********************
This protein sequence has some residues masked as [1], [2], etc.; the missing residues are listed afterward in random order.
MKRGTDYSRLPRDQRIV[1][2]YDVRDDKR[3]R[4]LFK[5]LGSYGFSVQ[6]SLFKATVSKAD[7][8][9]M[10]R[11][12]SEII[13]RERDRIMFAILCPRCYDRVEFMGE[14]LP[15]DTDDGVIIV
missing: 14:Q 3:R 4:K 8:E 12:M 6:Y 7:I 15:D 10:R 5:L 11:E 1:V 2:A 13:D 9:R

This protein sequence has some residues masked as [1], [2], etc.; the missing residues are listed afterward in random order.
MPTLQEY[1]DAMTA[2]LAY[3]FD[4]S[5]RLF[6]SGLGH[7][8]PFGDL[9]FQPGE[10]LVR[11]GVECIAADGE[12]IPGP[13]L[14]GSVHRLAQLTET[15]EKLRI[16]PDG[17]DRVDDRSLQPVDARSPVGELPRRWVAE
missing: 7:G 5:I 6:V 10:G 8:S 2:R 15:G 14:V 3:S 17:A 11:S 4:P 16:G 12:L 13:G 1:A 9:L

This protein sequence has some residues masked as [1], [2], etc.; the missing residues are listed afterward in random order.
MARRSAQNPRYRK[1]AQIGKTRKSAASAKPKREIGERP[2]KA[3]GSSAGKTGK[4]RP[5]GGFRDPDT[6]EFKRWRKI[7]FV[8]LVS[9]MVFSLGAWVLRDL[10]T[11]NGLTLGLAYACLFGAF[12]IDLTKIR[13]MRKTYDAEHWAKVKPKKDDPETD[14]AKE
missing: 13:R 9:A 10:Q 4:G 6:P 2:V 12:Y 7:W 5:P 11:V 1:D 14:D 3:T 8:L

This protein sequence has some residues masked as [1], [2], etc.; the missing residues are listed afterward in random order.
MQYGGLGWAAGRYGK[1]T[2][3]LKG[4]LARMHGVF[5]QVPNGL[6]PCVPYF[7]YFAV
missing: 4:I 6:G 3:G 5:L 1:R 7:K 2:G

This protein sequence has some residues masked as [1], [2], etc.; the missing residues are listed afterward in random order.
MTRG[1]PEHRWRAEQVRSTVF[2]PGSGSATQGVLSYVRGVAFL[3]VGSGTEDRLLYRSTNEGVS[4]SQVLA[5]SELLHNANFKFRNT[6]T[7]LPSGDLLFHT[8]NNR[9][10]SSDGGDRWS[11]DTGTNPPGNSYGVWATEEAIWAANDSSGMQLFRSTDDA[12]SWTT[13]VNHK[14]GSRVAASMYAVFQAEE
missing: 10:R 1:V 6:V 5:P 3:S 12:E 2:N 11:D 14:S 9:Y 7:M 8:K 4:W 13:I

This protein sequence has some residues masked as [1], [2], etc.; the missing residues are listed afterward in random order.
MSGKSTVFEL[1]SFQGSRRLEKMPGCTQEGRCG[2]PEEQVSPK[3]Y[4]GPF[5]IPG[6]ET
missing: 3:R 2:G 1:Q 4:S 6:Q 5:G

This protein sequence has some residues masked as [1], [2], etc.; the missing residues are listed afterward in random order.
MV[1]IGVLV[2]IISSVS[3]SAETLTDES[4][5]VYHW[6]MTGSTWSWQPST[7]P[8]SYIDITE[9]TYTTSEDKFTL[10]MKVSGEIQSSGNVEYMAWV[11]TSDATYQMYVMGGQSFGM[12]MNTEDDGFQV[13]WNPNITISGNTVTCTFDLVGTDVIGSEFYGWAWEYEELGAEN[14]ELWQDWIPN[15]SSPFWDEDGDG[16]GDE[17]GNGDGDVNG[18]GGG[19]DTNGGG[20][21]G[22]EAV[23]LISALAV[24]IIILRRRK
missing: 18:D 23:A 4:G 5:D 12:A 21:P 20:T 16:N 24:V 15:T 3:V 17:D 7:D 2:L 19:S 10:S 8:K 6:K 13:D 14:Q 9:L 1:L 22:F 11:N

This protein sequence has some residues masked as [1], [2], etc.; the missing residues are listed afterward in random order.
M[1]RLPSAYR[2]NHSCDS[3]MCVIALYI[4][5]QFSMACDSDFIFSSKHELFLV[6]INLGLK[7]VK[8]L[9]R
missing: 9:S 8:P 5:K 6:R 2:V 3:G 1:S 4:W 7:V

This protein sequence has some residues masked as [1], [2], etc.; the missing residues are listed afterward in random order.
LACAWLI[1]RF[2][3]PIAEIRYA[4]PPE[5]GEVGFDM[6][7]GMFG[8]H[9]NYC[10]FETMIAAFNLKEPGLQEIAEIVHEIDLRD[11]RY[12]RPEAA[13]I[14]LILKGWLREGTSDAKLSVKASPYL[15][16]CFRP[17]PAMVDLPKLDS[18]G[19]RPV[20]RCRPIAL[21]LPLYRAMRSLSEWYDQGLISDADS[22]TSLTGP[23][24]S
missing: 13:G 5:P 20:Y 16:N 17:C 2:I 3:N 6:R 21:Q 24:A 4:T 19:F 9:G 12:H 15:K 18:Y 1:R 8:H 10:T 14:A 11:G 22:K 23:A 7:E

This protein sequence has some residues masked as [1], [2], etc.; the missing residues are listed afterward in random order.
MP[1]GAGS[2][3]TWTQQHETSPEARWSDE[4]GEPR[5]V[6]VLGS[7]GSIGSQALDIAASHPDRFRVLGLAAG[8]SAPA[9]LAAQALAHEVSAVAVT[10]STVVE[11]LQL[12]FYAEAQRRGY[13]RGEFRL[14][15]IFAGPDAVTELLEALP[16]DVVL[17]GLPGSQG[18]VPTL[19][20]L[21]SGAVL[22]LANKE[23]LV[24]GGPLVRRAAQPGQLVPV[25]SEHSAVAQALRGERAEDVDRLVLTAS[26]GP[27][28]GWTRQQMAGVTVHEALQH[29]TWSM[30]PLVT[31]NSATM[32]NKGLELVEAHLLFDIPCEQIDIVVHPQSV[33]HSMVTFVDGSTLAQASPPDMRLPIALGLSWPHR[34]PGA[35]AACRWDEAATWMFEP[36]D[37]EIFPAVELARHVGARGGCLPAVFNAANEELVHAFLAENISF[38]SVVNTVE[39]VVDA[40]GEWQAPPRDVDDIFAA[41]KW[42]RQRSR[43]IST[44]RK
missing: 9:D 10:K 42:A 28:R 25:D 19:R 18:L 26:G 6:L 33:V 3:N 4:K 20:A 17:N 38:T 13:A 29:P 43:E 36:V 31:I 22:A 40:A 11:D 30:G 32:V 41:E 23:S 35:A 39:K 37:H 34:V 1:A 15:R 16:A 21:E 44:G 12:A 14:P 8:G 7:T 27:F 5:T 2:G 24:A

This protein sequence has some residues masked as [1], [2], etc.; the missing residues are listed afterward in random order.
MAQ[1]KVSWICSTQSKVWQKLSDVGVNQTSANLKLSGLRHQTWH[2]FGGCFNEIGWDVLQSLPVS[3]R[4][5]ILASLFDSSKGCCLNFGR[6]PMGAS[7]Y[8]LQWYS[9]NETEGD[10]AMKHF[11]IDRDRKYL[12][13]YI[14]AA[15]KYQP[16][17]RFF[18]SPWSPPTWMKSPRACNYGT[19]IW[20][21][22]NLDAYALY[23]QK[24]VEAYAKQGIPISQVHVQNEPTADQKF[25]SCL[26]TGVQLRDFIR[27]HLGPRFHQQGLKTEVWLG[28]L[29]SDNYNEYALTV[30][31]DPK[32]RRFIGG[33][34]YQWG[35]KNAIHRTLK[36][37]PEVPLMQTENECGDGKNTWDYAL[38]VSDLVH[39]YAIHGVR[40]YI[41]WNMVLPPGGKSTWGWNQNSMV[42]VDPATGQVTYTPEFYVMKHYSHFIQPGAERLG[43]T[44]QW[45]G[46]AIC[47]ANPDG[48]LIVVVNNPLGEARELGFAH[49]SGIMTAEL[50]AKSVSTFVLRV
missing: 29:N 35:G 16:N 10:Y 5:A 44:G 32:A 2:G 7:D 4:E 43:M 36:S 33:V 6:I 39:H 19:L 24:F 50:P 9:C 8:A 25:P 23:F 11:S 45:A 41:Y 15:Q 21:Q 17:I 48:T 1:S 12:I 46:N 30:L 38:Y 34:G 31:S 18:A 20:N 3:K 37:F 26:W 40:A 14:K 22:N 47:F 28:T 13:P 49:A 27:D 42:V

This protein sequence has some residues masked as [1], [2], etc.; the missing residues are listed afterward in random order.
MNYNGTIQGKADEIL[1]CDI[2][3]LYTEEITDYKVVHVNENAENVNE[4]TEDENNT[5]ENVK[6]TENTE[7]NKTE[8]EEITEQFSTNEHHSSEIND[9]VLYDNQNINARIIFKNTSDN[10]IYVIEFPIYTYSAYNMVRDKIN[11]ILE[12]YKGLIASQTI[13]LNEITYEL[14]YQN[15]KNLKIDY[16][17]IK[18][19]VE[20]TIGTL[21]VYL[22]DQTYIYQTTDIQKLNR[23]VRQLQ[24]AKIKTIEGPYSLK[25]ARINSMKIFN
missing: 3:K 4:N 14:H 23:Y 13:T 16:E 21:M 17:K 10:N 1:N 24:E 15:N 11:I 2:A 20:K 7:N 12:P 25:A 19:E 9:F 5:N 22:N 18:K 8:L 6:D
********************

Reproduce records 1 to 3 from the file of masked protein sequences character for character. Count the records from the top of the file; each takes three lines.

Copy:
This protein sequence has some residues masked as [1], [2], etc.; the missing residues are listed afterward in random order.
MKRGTDYSRLPRDQRIV[1][2]YDVRDDKR[3]R[4]LFK[5]LGSYGFSVQ[6]SLFKATVSKAD[7][8][9]M[10]R[11][12]SEII[13]RERDRIMFAILCPRCYDRVEFMGE[14]LP[15]DTDDGVIIV
missing: 14:Q 3:R 4:K 8:E 12:M 6:Y 7:I 15:D 10:R 5:L 11:E 1:V 2:A 13:D 9:R

This protein sequence has some residues masked as [1], [2], etc.; the missing residues are listed afterward in random order.
MPTLQEY[1]DAMTA[2]LAY[3]FD[4]S[5]RLF[6]SGLGH[7][8]PFGDL[9]FQPGE[10]LVR[11]GVECIAADGE[12]IPGP[13]L[14]GSVHRLAQLTET[15]EKLRI[16]PDG[17]DRVDDRSLQPVDARSPVGELPRRWVAE
missing: 7:G 5:I 6:V 10:G 8:S 2:R 15:G 14:V 3:S 17:A 11:S 4:P 16:G 12:L 13:G 1:A 9:L

This protein sequence has some residues masked as [1], [2], etc.; the missing residues are listed afterward in random order.
MARRSAQNPRYRK[1]AQIGKTRKSAASAKPKREIGERP[2]KA[3]GSSAGKTGK[4]RP[5]GGFRDPDT[6]EFKRWRKI[7]FV[8]LVS[9]MVFSLGAWVLRDL[10]T[11]NGLTLGLAYACLFGAF[12]IDLTKIR[13]MRKTYDAEHWAKVKPKKDDPETD[14]AKE
missing: 13:R 9:A 10:Q 4:G 6:P 2:V 12:Y 7:W 5:P 11:V 1:D 14:D 3:T 8:L